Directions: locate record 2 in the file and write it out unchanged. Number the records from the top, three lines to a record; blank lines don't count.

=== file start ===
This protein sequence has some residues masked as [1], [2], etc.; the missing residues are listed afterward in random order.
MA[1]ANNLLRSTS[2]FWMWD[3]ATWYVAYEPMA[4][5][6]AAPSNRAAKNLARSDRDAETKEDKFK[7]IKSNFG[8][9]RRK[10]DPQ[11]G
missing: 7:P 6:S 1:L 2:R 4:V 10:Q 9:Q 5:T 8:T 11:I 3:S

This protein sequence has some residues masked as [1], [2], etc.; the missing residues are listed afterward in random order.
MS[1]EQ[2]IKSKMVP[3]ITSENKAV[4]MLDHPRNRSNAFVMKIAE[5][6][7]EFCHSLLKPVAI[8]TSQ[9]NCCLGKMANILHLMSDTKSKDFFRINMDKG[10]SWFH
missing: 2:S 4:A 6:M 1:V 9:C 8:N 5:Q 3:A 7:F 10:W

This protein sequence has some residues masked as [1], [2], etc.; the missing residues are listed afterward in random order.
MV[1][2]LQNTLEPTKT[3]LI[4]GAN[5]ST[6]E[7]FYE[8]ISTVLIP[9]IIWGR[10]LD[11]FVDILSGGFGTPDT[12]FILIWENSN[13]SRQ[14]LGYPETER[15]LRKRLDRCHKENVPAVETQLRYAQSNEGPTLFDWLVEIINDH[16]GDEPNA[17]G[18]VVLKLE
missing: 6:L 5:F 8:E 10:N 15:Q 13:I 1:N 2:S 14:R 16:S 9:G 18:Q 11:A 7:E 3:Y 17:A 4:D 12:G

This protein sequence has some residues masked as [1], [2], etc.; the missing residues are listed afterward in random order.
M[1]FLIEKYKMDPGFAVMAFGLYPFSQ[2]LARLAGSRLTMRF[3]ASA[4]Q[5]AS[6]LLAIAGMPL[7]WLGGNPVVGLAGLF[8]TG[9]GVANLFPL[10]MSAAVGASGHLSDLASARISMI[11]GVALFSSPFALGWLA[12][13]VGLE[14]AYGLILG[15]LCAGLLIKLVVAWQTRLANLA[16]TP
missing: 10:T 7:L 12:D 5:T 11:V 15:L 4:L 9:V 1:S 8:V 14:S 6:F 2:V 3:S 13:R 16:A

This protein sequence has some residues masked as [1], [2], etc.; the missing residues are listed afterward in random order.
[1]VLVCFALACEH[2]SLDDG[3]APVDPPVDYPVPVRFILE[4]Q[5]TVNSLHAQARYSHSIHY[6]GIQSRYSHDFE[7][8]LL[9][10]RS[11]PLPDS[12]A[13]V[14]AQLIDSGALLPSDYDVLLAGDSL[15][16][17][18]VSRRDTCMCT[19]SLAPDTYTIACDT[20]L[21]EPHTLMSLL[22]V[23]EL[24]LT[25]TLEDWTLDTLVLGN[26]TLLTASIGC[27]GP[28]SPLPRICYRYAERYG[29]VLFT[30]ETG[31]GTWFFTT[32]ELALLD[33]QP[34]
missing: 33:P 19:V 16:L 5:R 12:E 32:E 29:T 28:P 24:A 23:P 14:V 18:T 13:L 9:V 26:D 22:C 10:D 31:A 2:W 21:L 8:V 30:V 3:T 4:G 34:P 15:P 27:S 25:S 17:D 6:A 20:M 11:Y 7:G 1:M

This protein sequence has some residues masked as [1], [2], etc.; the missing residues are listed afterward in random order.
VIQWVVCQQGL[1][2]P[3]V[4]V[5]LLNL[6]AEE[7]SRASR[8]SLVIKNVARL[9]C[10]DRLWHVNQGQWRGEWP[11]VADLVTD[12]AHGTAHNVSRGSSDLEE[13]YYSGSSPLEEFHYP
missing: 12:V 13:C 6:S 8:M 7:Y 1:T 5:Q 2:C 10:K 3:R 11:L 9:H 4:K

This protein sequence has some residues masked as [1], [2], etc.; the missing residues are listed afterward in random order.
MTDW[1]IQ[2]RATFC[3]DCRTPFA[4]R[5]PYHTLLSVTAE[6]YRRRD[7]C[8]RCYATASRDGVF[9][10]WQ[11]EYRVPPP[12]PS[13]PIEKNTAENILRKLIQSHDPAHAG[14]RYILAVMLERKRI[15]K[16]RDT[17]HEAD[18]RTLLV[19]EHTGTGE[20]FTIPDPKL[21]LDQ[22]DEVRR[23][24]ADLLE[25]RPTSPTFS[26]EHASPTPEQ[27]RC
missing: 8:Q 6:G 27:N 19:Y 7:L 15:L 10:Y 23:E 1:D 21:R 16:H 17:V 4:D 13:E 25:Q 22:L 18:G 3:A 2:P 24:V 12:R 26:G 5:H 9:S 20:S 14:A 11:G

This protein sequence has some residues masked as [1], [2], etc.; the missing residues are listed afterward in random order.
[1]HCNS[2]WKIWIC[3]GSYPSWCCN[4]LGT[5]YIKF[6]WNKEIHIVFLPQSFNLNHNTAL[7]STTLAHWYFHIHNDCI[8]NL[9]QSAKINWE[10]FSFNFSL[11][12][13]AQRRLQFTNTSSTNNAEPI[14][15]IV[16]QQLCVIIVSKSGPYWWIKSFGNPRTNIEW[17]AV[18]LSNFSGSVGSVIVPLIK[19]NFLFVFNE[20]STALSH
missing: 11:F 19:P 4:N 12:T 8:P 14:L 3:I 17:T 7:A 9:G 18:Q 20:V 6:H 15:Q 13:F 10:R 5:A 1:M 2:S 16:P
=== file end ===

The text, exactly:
This protein sequence has some residues masked as [1], [2], etc.; the missing residues are listed afterward in random order.
MS[1]EQ[2]IKSKMVP[3]ITSENKAV[4]MLDHPRNRSNAFVMKIAE[5][6][7]EFCHSLLKPVAI[8]TSQ[9]NCCLGKMANILHLMSDTKSKDFFRINMDKG[10]SWFH
missing: 2:S 4:A 6:M 1:V 9:C 8:N 5:Q 3:A 7:F 10:W